Read Job 2
2 On another day the angels came to present themselves before the Lord, and Satan also came with them to present himself before him. 2 And the Lord said to Satan, “Where have you come from?”
Satan answered the Lord, “From roaming throughout the earth, going back and forth on it.”
3 Then the Lord said to Satan, “Have you considered my servant Job? There is no one on earth like him; he is blameless and upright, a man who fears God and shuns evil. And he still maintains his integrity, though you incited me against him to ruin him without any reason.”
4 “Skin for skin!” Satan replied. “A man will give all he has for his own life. 5 But now stretch out your hand and strike his flesh and bones, and he will surely curse you to your face.”
6 The Lord said to Satan, “Very well, then, he is in your hands; but you must spare his life.”
7 So Satan went out from the presence of the Lord and afflicted Job with painful sores from the soles of his feet to the crown of his head. 8 Then Job took a piece of broken pottery and scraped himself with it as he sat among the ashes.
9 His wife said to him, “Are you still maintaining your integrity? Curse God and die!”
10 He replied, “You are talking like a foolish woman. Shall we accept good from God, and not trouble?”
In all this, Job did not sin in what he said.
11 When Job’s three friends, Eliphaz the Temanite, Bildad the Shuhite and Zophar the Naamathite, heard about all the troubles that had come upon him, they set out from their homes and met together by agreement to go and sympathize with him and comfort him. 12 When they saw him from a distance, they could hardly recognize him; they began to weep aloud, and they tore their robes and sprinkled dust on their heads. 13 Then they sat on the ground with him for seven days and seven nights. No one said a word to him, because they saw how great his suffering was.
At this point in the story, God has already brought attention to Job’s faithfulness once. In response, Satan was allowed to destroy everything Job held dear: possessions, livestock, even his children. In Chapter 2, we see God bring up Job’s faithfulness yet again to Satan. By this point, Job would probably prefer to feature less prominently in God’s esteem. Had he been aware of the conversation going on in heaven, he might even wish he had cursed God earlier in Job 1 just to fly below the radar.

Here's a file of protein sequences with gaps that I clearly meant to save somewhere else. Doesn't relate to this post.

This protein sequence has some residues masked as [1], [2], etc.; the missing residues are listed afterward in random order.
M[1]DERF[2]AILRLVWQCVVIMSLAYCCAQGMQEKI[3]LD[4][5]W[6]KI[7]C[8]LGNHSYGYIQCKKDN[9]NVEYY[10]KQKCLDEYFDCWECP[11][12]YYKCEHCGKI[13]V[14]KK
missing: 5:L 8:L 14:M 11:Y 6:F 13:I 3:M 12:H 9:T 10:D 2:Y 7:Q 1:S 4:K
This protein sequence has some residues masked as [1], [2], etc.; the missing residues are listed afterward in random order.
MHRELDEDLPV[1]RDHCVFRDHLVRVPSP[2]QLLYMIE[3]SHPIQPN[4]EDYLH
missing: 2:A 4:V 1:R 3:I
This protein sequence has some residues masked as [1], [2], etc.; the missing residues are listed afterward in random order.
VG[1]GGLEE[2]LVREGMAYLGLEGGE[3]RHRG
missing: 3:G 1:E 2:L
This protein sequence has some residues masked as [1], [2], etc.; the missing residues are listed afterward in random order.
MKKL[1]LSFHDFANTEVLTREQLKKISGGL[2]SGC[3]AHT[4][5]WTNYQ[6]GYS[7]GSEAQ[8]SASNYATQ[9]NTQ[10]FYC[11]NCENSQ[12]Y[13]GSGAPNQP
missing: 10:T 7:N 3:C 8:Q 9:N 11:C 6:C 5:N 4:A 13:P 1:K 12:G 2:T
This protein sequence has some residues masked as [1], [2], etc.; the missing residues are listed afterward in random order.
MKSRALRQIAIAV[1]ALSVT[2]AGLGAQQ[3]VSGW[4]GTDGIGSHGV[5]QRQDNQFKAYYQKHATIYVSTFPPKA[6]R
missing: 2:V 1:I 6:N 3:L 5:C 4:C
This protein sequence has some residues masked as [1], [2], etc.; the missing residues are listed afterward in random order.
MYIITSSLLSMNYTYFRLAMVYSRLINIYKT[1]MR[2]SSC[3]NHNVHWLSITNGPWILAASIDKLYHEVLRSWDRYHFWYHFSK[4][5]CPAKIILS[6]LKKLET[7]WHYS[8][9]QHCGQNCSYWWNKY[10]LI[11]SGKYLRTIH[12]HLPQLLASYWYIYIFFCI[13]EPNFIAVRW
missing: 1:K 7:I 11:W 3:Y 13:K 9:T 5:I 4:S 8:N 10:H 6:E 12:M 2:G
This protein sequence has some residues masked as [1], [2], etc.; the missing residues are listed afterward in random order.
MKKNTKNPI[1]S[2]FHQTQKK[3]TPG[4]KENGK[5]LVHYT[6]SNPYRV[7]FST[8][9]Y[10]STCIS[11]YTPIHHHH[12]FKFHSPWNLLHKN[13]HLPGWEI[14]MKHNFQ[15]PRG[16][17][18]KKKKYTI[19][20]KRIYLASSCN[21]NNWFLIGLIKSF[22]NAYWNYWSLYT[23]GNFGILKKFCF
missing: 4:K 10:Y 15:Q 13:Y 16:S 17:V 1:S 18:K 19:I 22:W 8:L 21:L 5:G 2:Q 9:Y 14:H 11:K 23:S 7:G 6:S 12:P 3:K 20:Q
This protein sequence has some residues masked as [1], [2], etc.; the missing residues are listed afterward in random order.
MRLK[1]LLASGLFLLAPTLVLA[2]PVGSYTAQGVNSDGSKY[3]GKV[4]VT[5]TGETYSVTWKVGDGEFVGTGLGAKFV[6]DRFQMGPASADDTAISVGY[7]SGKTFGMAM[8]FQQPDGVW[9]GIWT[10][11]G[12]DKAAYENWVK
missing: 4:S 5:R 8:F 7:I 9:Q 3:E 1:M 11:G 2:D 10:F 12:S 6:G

But the obvious point in the story is that Job has no idea that this cosmic interaction is even taking place. He is simply living his life, taking the hits as they come, aware of nothing else but that God has blessed him until now and that all of those blessings have now been stripped away. He has no context of greater purpose–no knowledge that his faithfulness and patience will ever be documented and read for generations as a testament of godliness. There was no awareness of eternal stakes or concerns about his legacy that bolstered him. All he knew was that everything he once had was gone and there was no certainty that his own life wouldn’t next be forfeit.
And in this devastating situation, his response was simply, “Shall we accept good from God and not trouble?” Were any of us in this same situation (and a number of us may have been in a similar one), how easily would we choose to not only trust God, but humbly and willingly receive such circumstances from His Sovereign hand? Somehow for Job, the trust in who God was superseded all questions about what He was doing. His heartfelt response is echoed in the sentiment shared by Paul in his letter to Timothy. In the midst of suffering, Paul says, “I know whom I have believed in”, not that he knew what he had believed in. It seems that the humble resilience of both of these icons of faith rested on the fact that their foundation was not built on what God was doing, but on who they knew God to be.
In the darkness that often is life in this fallen world, the tenets that mark the “blameless and upright” people of God are the beliefs that, regardless of circumstance, He will be proven sovereign and He will be proven good.
- When faced with your own adversity, how often have you responded more like Job and how often have you responded more like Job’s wife?
- When your friends go through personal tragedy, do you come around them and mourn with them, letting your silence speak louder than your wisdom?
- If you had to choose to have nearness to God in the midst of trouble or distance from God in a life of ease, which would you choose?
“Reading Job prayerfully and meditatively leads us to face the questions that arise when our lives don’t turn out the way we expect them to.” Eugene Peterson
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